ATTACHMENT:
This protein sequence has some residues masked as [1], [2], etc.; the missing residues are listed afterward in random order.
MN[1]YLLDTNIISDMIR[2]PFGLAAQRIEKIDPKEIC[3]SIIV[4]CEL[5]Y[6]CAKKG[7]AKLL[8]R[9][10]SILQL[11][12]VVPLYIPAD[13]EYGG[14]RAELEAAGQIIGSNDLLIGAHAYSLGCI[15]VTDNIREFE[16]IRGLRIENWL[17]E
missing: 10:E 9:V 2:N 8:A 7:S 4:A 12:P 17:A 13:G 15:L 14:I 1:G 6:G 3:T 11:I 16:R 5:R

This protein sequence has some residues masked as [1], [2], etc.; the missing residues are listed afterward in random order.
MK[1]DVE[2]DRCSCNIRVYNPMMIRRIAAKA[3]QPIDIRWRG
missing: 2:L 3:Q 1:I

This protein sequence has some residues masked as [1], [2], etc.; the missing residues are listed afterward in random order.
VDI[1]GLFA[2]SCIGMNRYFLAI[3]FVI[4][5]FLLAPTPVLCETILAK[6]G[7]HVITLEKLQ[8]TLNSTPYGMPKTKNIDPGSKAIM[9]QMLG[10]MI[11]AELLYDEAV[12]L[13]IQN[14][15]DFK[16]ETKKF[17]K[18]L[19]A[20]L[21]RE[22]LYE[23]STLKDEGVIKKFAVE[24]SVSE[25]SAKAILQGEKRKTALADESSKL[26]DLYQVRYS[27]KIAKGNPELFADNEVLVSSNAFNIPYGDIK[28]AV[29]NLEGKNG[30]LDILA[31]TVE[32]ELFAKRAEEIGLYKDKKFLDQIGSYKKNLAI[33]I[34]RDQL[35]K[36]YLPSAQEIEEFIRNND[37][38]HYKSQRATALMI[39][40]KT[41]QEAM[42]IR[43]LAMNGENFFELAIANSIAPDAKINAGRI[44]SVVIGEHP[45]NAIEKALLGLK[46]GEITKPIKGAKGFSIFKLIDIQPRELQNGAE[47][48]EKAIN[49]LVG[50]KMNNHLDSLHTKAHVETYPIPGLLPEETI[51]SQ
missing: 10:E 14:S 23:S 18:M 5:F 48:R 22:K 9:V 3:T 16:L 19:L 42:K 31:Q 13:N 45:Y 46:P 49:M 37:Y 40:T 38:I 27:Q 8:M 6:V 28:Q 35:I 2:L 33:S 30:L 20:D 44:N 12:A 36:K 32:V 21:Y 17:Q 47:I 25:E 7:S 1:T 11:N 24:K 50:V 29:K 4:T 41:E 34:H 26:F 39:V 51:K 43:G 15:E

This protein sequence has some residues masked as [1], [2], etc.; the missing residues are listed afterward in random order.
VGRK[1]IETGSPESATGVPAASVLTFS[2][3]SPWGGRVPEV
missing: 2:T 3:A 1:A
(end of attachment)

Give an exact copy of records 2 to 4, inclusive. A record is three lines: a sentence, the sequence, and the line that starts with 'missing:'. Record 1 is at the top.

This protein sequence has some residues masked as [1], [2], etc.; the missing residues are listed afterward in random order.
MK[1]DVE[2]DRCSCNIRVYNPMMIRRIAAKA[3]QPIDIRWRG
missing: 2:L 3:Q 1:I

This protein sequence has some residues masked as [1], [2], etc.; the missing residues are listed afterward in random order.
VDI[1]GLFA[2]SCIGMNRYFLAI[3]FVI[4][5]FLLAPTPVLCETILAK[6]G[7]HVITLEKLQ[8]TLNSTPYGMPKTKNIDPGSKAIM[9]QMLG[10]MI[11]AELLYDEAV[12]L[13]IQN[14][15]DFK[16]ETKKF[17]K[18]L[19]A[20]L[21]RE[22]LYE[23]STLKDEGVIKKFAVE[24]SVSE[25]SAKAILQGEKRKTALADESSKL[26]DLYQVRYS[27]KIAKGNPELFADNEVLVSSNAFNIPYGDIK[28]AV[29]NLEGKNG[30]LDILA[31]TVE[32]ELFAKRAEEIGLYKDKKFLDQIGSYKKNLAI[33]I[34]RDQL[35]K[36]YLPSAQEIEEFIRNND[37][38]HYKSQRATALMI[39][40]KT[41]QEAM[42]IR[43]LAMNGENFFELAIANSIAPDAKINAGRI[44]SVVIGEHP[45]NAIEKALLGLK[46]GEITKPIKGAKGFSIFKLIDIQPRELQNGAE[47][48]EKAIN[49]LVG[50]KMNNHLDSLHTKAHVETYPIPGLLPEETI[51]SQ
missing: 10:E 14:S 23:S 18:M 5:F 48:R 22:K 9:V 3:T 16:L 19:L 42:K 31:Q 13:N 45:Y 46:P 49:M 37:Y 40:T 38:I 27:Q 8:M 6:V 28:Q 35:I 2:L 33:S 30:L 20:D 44:N 12:A 36:K 32:V 21:Y 17:Q 47:I 25:E 7:S 1:T 11:N 24:K 50:V 29:K 4:T 41:E 34:H 26:F 39:V 51:K 43:G 15:E

This protein sequence has some residues masked as [1], [2], etc.; the missing residues are listed afterward in random order.
VGRK[1]IETGSPESATGVPAASVLTFS[2][3]SPWGGRVPEV
missing: 2:T 3:A 1:A